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Inmate for Life Chris Watts Gives Authorities ‘Additional Info’ About Murders of His Family


The Colorado husband and father who was convicted of murdering his pregnant wife and their young daughters in horrific fashion has provided more details to authorities about the murders, details that will likely come out on March 7.

Nothing Chris Watts does from now until his death will enable him to taste freedom again. In Nov. 2018, Watts was sentenced the three lifetimes in prison without the possibility of parole for the murders of his wife Shanann and daughters Bella, 4, and Celeste, 3. Watts was sentenced to an additional 12 years for each of three counts of tampering with the bodies, plus 48 years for ending his wife’s pregnancy. Their unborn son was to be named Nico.

Watts, however, has told investigators more about his heinous crimes, the Colorado Bureau of Investigation  (CBI) has announced. ABC News reported on Thursday afternoon that Watts “provided investigators with additional information about the murders of Shanann, Bella, and Celeste” during a visit from investigators on Feb. 18.

Watts is incarcerated at the Dodge Correctional Institution in Waupun, Wisc.

Although the details of what was said have not yet been made public, the CBI anticipates publicizing a written report and audio of the interview on March 7.

After his wife and kids disappeared, Watts shamelessly begged for the safe return of his family on a local news broadcast. The man who presented himself as a concerned husband and father turned out to be the one who murdered them all. He even tried to blame the murders of the girls on Shanann, saying that he only killed his wife because she murdered their children.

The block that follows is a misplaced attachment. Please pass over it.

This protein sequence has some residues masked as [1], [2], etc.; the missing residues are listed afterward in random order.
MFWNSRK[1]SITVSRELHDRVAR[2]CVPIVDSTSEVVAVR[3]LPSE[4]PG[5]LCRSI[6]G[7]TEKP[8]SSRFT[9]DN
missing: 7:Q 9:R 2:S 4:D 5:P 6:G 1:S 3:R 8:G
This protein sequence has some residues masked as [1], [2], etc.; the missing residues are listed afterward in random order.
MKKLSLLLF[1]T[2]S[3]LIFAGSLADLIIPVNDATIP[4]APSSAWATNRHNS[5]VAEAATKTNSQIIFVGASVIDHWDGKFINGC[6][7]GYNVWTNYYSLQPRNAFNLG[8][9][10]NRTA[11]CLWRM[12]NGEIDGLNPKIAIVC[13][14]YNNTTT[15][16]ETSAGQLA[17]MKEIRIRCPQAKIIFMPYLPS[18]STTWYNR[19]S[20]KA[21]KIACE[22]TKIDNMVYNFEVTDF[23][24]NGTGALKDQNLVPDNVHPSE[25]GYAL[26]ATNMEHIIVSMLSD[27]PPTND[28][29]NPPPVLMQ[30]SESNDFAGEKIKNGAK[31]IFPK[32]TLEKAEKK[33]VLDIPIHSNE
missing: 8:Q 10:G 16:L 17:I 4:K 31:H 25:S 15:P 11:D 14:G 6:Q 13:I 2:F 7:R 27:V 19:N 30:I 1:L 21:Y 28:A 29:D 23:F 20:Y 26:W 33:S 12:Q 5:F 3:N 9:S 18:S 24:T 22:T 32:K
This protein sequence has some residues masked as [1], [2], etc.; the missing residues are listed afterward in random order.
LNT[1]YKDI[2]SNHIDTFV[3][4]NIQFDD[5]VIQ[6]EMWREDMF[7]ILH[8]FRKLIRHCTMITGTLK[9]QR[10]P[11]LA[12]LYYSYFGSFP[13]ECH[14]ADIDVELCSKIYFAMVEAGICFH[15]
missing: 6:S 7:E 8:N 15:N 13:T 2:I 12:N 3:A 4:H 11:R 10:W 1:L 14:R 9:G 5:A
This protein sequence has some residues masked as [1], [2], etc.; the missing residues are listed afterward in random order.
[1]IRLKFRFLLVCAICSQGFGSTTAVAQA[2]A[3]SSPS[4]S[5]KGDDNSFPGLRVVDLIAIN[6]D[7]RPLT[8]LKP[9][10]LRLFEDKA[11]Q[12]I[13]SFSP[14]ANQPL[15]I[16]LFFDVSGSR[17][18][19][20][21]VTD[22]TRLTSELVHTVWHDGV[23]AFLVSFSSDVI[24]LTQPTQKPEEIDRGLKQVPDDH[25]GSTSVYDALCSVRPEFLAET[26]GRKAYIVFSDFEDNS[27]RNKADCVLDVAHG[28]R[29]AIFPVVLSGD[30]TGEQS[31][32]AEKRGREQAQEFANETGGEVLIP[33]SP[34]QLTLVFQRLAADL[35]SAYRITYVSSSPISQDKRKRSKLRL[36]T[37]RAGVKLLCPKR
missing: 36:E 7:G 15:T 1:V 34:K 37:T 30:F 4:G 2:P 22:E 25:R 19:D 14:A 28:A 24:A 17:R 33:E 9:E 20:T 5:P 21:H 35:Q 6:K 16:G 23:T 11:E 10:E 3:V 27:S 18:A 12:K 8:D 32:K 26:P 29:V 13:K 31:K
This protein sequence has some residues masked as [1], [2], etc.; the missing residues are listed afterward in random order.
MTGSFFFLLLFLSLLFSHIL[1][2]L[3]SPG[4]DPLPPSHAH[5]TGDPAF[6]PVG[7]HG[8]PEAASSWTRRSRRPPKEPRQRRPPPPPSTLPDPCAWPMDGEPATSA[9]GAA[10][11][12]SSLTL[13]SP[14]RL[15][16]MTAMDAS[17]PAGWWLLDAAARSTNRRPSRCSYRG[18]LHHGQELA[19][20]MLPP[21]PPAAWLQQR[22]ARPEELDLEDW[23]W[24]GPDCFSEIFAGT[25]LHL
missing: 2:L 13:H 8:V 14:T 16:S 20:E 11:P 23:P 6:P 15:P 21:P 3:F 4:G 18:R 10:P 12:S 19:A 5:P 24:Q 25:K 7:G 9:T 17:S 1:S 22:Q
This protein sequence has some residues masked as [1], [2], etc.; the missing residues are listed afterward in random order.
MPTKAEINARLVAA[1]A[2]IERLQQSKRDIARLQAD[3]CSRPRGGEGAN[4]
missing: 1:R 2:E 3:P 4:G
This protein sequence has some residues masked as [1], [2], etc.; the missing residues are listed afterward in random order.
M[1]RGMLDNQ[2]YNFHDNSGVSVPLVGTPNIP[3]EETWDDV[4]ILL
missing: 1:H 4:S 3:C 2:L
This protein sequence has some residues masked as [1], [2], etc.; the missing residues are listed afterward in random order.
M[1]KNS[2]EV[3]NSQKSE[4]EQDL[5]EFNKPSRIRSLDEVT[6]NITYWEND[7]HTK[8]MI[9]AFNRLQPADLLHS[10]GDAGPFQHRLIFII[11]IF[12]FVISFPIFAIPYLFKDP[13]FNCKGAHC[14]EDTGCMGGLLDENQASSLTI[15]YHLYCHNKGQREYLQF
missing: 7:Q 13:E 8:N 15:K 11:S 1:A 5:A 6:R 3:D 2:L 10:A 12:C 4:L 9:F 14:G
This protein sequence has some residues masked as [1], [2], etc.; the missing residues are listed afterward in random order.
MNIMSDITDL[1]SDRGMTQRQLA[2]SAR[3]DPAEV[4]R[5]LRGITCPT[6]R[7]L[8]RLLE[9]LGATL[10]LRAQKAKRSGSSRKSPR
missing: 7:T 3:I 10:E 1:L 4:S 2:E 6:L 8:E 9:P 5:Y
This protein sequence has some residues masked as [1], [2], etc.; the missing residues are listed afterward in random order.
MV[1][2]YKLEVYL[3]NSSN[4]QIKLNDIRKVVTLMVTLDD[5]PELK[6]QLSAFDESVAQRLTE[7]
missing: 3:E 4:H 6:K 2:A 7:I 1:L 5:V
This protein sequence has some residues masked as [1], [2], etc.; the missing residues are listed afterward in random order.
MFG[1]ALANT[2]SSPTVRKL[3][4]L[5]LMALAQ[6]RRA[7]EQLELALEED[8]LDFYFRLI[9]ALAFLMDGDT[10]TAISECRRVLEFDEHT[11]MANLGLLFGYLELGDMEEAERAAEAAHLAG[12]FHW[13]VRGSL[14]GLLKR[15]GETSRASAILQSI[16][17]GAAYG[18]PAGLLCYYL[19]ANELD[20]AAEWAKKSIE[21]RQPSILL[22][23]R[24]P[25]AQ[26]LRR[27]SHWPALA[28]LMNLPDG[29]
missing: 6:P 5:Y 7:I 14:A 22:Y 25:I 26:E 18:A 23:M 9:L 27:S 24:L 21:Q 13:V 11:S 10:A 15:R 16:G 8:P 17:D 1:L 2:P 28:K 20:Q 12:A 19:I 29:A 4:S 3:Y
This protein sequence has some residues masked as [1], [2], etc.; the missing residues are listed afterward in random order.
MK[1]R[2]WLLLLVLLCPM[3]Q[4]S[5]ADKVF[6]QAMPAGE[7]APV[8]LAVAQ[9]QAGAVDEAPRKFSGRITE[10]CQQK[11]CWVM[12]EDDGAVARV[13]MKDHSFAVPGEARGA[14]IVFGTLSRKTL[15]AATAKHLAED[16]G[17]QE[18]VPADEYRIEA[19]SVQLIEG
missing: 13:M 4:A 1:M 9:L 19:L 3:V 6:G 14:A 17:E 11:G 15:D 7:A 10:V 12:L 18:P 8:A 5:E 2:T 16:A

The facts didn’t match his claims and the prosecution made that abundantly clear the day Watts was put away for life.

Weld County DA Michael Rourke said that Watts “coldly and deliberately ended four lives,” not in a fit of rage as Watts initially claimed, but in a “calculating manner.” Rourke said that Watts strangled Shanann to death with his own hands and “slowly took her life.”

“It was not done in an uncontrolled vengeful manner,” Rourke said.

“The man she loved choked the life out of her,” Rourke said. “What must Bella, age 4, and Celeste, age 3, thought as their father, the one man on this earth who was supposed to protect them […] snuffed out their lives?”

He said the girls both died from smothering and one of them fought back.

“The man seated to my right smothered his daughters,” Rourke said. “Bella fought back for her life.”

“She bit her tongue multiple times before she died,” he added. Rourke said that the autopsy did not show that Celeste had similar signs of external injury, but “Celeste was smothered nonetheless.”

Then Watts “calmly and methodically loaded their bodies into his work truck,” Rourke said. “In one final sign of callousness he drove them to a location where he thought no one would ever find them.”

“He ensured that they would not be together, even in death,” disposing of their bodies in separate locations.

“Bella and Celeste were thrown away,” Rourke said, adding that Bella was shoved through an 8-inch hatch at the top of the oil tank she was dumped in. He said Bella had scratches on her buttocks from being shoved through that hatch.

The prosecution would conclude that Watts killed his family because he wanted to start a new life with his mistress. The judge called this a “senseless crime” and a “vicious” crime.

“The despicable act of disposing of the bodies in the manner in which they were done in this case,” the judge said. “I could objectively say that this is the perhaps the most inhumane and vicious crime that I have handled out of the thousands of cases that I have seen.”

“Nothing less than a maximum sentence would be appropriate,” he said.

[Image via RJ Sangosti, Pool/Getty Images]

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Matt Naham is the Senior A.M. Editor of Law&Crime.